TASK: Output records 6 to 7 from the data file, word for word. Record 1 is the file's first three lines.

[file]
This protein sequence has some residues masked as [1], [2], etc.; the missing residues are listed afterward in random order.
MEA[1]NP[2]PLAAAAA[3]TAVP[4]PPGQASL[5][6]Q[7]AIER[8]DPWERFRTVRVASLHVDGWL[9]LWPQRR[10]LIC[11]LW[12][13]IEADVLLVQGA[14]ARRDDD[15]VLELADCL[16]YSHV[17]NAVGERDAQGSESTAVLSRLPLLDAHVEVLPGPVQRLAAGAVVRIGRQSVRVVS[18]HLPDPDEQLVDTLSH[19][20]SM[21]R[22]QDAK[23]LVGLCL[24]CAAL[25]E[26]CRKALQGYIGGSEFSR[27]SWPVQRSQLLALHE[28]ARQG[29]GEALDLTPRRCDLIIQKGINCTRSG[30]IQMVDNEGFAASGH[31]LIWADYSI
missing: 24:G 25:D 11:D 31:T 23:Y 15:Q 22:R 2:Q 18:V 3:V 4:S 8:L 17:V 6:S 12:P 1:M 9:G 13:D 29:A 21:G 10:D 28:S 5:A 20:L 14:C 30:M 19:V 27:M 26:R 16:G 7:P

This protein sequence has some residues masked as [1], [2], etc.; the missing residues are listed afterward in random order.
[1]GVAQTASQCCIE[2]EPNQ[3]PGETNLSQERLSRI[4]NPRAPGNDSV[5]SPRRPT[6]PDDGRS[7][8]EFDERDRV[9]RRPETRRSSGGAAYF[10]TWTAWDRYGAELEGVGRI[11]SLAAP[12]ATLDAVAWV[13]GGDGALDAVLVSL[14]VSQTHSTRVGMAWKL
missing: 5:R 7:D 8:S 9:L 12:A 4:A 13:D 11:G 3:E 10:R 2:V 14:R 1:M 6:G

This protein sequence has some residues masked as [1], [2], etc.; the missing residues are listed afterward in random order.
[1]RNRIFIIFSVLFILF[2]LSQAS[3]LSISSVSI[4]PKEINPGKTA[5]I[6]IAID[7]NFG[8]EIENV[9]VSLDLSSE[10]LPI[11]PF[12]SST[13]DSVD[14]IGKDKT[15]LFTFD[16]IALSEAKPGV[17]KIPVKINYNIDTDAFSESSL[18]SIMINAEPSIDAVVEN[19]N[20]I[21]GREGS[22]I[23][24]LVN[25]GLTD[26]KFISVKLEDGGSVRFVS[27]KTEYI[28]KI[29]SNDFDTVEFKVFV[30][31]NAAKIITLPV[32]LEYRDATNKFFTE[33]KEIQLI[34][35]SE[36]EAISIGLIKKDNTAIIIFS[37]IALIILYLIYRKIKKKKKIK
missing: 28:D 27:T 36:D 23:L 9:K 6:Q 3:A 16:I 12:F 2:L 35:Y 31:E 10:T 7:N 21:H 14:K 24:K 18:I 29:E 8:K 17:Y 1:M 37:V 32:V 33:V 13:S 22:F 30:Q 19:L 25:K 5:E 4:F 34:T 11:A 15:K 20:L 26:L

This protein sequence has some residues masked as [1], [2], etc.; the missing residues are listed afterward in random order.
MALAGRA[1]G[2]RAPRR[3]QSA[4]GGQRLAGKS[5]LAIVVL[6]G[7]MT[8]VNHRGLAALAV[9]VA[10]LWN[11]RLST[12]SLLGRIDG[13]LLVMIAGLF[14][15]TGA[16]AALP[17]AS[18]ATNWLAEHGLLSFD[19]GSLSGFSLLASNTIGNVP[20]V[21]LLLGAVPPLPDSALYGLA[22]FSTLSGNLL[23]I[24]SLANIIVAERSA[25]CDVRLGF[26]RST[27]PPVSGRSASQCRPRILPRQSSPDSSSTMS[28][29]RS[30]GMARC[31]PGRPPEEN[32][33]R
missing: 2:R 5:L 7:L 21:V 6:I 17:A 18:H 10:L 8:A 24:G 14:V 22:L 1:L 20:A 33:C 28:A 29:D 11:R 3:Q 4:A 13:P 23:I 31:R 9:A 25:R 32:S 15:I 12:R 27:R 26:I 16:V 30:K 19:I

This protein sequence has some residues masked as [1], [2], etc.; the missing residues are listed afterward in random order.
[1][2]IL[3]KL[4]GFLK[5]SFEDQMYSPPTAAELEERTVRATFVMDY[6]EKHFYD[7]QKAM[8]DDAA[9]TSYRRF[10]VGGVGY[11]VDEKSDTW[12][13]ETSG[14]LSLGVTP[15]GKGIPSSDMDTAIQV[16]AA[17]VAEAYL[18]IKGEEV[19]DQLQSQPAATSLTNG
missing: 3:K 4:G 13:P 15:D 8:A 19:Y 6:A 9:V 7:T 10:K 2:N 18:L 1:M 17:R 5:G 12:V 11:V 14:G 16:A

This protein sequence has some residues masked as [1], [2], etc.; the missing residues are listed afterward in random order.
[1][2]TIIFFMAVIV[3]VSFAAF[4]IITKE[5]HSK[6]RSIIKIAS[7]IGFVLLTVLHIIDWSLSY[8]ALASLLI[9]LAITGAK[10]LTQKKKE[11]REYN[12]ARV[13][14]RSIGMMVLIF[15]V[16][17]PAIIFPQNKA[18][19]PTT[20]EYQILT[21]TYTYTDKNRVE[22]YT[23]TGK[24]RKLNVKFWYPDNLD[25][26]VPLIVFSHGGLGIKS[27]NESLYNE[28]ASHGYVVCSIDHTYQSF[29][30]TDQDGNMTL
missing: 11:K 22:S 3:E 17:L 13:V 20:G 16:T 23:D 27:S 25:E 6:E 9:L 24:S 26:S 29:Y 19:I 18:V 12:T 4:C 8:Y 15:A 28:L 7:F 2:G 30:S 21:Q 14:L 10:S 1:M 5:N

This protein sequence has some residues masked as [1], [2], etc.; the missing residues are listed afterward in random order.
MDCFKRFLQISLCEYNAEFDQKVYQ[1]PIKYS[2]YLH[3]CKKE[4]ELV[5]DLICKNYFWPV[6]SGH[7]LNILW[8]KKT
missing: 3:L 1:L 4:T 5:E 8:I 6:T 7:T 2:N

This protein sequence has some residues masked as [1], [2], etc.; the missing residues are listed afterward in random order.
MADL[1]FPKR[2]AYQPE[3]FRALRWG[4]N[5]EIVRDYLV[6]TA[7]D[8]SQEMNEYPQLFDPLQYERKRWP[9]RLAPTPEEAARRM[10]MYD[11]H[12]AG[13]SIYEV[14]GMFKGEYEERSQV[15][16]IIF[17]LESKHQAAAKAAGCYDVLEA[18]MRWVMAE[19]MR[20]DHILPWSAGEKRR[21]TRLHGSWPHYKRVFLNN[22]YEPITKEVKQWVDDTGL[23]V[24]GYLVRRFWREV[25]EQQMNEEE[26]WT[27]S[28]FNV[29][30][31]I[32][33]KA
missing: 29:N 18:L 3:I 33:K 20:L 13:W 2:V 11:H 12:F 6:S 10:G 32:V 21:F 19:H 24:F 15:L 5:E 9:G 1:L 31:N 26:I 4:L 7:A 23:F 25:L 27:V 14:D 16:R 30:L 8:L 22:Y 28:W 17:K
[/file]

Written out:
This protein sequence has some residues masked as [1], [2], etc.; the missing residues are listed afterward in random order.
[1][2]TIIFFMAVIV[3]VSFAAF[4]IITKE[5]HSK[6]RSIIKIAS[7]IGFVLLTVLHIIDWSLSY[8]ALASLLI[9]LAITGAK[10]LTQKKKE[11]REYN[12]ARV[13][14]RSIGMMVLIF[15]V[16][17]PAIIFPQNKA[18][19]PTT[20]EYQILT[21]TYTYTDKNRVE[22]YT[23]TGK[24]RKLNVKFWYPDNLD[25][26]VPLIVFSHGGLGIKS[27]NESLYNE[28]ASHGYVVCSIDHTYQSF[29][30]TDQDGNMTL
missing: 11:K 22:S 3:E 17:L 13:V 20:G 16:T 23:D 27:S 25:E 6:E 9:L 24:S 26:S 29:Y 19:I 18:V 12:T 4:C 8:Y 15:A 28:L 7:F 2:G 30:S 21:Q 14:L 10:S 1:M 5:N

This protein sequence has some residues masked as [1], [2], etc.; the missing residues are listed afterward in random order.
MDCFKRFLQISLCEYNAEFDQKVYQ[1]PIKYS[2]YLH[3]CKKE[4]ELV[5]DLICKNYFWPV[6]SGH[7]LNILW[8]KKT
missing: 3:L 1:L 4:T 5:E 8:I 6:T 7:T 2:N